Tuesday, November 01, 2011

Words of Hate: Chops

It's sometimes easy to understand why a phrase or saying becomes popular. Often it’s pure zeitgeist – like all those social media terms that sprung up in the wake of Facebook, Twitter and so on. Other times a phrase coined suddenly seems to just fit a certain phenomenon, like Britpop or chavs, giving something a suitable name that it lacked before.

Sometimes, however, it's just a mystery. I'm not sure where I first heard the phrase chops, as in: he hasn't earned his acting chops, or, he's got business chops, or not enough comedy chops. I think it may have been during a rant uttered by the Doctor Cox character in Scrubs. But wherever it was, I didn't like it then and I don't like it now.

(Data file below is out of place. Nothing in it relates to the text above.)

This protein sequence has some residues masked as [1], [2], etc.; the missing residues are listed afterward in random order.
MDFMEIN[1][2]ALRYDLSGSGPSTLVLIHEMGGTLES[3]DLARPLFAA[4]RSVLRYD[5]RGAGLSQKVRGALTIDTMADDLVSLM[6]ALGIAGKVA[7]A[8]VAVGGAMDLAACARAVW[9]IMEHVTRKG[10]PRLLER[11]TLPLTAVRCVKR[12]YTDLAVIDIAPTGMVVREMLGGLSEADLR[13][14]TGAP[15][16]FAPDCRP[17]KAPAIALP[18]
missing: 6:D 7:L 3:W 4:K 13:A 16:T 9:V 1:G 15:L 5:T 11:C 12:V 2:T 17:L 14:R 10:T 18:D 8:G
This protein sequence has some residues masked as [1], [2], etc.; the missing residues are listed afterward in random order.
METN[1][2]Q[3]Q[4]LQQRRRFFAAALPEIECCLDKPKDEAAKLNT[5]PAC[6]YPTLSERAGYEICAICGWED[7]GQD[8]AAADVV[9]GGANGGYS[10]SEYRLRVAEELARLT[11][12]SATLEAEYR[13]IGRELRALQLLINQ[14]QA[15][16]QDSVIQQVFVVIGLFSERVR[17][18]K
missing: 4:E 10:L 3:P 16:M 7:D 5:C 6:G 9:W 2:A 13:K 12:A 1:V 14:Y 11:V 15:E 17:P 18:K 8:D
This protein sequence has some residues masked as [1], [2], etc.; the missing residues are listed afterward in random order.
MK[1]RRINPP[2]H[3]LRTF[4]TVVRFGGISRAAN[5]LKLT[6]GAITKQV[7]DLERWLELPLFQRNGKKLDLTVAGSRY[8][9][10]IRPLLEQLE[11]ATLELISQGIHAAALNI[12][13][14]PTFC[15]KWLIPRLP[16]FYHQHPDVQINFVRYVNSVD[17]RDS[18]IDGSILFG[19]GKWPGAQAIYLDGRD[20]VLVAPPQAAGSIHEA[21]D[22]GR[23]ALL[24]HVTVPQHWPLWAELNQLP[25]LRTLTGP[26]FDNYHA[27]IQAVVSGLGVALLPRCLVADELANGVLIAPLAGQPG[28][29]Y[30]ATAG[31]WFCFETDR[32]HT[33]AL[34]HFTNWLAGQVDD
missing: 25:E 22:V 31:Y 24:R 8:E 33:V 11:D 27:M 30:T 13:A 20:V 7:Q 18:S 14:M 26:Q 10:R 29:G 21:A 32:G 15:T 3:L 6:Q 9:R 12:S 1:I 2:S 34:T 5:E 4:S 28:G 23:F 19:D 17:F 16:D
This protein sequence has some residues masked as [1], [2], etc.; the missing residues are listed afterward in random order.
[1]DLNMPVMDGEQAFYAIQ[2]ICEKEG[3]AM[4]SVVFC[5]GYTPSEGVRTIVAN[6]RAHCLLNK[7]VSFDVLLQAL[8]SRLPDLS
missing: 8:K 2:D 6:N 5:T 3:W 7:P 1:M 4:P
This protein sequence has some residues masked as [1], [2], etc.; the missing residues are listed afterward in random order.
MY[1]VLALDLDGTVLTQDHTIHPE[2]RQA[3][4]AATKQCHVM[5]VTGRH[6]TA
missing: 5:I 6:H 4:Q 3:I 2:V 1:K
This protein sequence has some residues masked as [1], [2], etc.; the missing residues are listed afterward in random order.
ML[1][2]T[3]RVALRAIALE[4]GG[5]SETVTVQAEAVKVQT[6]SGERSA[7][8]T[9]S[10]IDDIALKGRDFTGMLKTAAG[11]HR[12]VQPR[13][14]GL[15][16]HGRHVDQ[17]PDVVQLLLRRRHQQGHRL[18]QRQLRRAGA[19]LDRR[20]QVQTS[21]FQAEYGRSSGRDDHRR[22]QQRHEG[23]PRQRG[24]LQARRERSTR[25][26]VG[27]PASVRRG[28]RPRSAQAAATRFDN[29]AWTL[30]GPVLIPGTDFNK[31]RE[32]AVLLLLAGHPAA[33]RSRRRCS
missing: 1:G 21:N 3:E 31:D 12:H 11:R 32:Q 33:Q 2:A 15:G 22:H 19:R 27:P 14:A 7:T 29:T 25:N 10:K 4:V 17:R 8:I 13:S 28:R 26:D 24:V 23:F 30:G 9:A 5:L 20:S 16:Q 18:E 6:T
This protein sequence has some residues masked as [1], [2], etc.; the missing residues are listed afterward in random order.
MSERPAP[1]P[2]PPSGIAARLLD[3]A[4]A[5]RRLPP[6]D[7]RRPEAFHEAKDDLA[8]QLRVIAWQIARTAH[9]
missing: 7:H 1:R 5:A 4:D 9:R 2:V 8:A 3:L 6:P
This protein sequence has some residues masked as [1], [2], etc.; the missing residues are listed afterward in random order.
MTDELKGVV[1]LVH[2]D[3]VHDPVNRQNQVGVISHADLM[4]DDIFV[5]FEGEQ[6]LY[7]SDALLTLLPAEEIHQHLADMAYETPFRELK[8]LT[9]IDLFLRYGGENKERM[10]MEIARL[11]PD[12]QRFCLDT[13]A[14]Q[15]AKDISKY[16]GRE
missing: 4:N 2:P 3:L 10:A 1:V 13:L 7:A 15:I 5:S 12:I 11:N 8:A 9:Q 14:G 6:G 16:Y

It pops-up a lot in movie reviews, usually when trying vaguely to describe why an actor was a poor choice for a particular part, or why an actor was actually a good choice for a role, because of their past experience, or their particular talents, or something; it really isn’t very clear.

Apparently meat has nothing to do with chops.
The etymology of this bizarre saying is unclear. I had assumed that it was something to do with meat, that someone working in a household would be rewarded with the best cut of meat having reached a certain level of accomplishment amongst their peers.